NASHVILLE, Tenn. (WTVF) — After three years of delays, frustrated community activists ramp up their push to ensure Metro police officers will have body cameras.
Members of five community organizations held a protest outside of Mayor John Cooper’s office Tuesday evening. They chanted “three years, three mayors, and still no cameras.” They said they were speaking out to make sure the issue isn’t forgotten.
“It has been 859 days since the Metro Council allocated funds for body cameras,” said Theeda Murphy, with Community Oversight Now. “We were promised something that would ensure our safety.”
Three years ago, many of the same people interrupted a Metro Council meeting and demanded police body cameras. The Metro Council approved $15 million for body and dashboard cameras in June of 2017.
However, last month Metro police said the department’s plan to purchase body cameras was put on hold due to the city’s budget problems.
“Every time body cameras get close to being sent out, something else comes along and takes it away,” said Shelia Clemmons Lee.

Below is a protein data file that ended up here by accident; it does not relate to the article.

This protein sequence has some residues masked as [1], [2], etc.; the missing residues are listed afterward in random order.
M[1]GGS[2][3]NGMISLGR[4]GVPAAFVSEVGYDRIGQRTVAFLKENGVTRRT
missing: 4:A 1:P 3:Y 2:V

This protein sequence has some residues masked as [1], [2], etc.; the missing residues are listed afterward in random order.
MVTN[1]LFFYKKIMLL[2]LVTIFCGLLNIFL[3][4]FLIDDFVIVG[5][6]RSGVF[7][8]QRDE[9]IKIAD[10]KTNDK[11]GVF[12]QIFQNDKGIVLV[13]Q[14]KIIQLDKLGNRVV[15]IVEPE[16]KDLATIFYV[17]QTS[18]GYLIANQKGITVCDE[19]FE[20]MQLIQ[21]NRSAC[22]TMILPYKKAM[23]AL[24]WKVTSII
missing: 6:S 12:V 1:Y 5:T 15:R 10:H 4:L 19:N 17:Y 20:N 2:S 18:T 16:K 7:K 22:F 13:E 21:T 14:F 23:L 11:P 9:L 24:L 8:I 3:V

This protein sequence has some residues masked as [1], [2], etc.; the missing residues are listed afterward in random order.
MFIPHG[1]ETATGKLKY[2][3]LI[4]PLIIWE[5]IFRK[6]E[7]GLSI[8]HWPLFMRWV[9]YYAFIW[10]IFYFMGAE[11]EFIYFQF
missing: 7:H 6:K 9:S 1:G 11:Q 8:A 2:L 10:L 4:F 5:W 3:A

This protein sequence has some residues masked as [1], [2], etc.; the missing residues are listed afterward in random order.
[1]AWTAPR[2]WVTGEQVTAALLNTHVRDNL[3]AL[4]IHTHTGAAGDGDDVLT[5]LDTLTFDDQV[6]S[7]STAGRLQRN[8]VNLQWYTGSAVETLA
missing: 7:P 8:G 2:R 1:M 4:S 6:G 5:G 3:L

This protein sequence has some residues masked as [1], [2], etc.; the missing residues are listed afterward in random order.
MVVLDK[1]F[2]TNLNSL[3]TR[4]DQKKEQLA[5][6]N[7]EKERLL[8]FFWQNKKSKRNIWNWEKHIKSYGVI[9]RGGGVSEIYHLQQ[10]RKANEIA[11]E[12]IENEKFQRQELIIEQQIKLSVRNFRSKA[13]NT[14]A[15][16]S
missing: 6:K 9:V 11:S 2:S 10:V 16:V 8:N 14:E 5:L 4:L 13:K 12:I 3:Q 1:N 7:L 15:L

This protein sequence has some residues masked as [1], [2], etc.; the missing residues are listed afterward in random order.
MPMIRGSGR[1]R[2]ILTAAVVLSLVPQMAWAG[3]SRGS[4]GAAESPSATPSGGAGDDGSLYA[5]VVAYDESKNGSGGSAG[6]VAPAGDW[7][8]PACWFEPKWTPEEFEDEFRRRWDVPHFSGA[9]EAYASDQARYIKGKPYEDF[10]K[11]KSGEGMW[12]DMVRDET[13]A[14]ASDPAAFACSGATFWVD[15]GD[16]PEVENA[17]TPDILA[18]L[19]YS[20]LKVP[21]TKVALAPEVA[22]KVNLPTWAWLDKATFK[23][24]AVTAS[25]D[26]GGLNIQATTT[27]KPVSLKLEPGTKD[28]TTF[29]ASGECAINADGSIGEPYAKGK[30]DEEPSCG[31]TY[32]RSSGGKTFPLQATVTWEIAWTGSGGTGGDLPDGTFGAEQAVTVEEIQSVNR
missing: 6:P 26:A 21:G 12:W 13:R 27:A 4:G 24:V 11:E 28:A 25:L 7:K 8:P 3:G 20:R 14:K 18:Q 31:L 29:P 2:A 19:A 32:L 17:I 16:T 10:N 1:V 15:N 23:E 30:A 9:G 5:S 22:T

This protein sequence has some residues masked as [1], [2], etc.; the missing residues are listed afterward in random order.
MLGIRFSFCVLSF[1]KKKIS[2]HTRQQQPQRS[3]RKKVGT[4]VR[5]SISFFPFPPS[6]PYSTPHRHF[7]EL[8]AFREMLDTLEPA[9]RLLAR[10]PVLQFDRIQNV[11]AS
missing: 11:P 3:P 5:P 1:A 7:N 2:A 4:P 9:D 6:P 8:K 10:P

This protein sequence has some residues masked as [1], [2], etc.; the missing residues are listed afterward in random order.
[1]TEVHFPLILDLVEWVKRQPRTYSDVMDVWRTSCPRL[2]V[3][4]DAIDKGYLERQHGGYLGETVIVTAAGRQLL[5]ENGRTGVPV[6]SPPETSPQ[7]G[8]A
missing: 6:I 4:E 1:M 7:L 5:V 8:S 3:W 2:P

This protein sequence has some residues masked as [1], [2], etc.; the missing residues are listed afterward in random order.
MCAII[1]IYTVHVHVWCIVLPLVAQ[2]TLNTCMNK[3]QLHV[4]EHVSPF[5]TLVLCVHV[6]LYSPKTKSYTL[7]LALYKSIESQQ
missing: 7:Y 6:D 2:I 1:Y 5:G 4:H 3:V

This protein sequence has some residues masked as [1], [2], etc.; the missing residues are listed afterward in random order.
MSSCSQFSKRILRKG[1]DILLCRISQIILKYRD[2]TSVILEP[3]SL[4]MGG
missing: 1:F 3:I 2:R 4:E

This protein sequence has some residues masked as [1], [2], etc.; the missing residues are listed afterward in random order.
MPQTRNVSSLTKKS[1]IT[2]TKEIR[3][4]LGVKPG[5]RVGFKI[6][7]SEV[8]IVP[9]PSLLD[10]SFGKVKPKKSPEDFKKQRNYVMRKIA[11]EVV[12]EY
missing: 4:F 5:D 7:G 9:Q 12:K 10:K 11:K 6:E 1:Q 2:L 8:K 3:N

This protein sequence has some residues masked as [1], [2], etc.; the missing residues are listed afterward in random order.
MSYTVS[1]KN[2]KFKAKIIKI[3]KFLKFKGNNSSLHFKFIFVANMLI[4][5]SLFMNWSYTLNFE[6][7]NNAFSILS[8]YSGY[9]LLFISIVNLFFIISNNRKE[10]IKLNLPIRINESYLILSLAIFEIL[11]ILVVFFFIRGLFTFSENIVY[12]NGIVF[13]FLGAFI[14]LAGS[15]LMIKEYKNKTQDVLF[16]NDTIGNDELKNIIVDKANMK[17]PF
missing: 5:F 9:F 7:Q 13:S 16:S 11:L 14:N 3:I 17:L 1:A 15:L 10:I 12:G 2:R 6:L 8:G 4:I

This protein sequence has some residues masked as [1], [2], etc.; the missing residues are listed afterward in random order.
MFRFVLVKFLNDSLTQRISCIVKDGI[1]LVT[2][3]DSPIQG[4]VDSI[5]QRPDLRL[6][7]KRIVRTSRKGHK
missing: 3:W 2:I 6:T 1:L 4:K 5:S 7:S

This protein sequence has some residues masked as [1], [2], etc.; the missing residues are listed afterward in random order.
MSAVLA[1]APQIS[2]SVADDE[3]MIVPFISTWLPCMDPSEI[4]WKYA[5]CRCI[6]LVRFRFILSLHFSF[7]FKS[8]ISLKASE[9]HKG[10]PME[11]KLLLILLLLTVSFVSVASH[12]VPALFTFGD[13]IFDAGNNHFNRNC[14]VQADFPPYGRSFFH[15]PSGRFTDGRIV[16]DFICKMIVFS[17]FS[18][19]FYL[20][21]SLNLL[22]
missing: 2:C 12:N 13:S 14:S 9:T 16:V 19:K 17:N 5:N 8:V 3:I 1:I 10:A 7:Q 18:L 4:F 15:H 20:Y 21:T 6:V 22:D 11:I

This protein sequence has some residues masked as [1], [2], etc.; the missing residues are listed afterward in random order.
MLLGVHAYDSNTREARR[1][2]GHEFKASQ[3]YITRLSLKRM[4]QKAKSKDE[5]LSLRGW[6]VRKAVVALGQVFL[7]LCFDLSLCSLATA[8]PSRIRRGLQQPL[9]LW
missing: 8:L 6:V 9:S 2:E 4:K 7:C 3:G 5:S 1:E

Clemmons Lee’s son, Jocques Clemmons, was shot and killed in February of 2017 by Metro police officer Joshua Lippert after a traffic stop in a parking lot in the James A. Cayce homes. She believes body cameras would increase police accountability and trust between officers and members of community.
“This is just a way to ensure police will think before they pull that trigger.” said Clemmons Lee.
Mayor John Cooper released a statement regarding the delays: “Accountability is a top priority for Mayor Cooper’s administration. Critical decisions about policy and protocols for sharing information across the criminal justice system must be resolved before Metro can move ahead with the deployment and testing of body-worn cameras. The Mayor’s Office is working expeditiously with the DA, Metro police, and other criminal justice agencies to finalize a strategy for resolving these issues. We’ve made a great deal of progress in recent weeks, thanks to the hard work of many parties. We look forward to sharing a practical, evidence-based plan for initial camera deployment and testing in the coming weeks.”
Community members said they had no plans to back down until the body cameras were up and running.
“If we have to do something every week until someone hears us, then that’s what we’ll do,” said Clemmons Lee.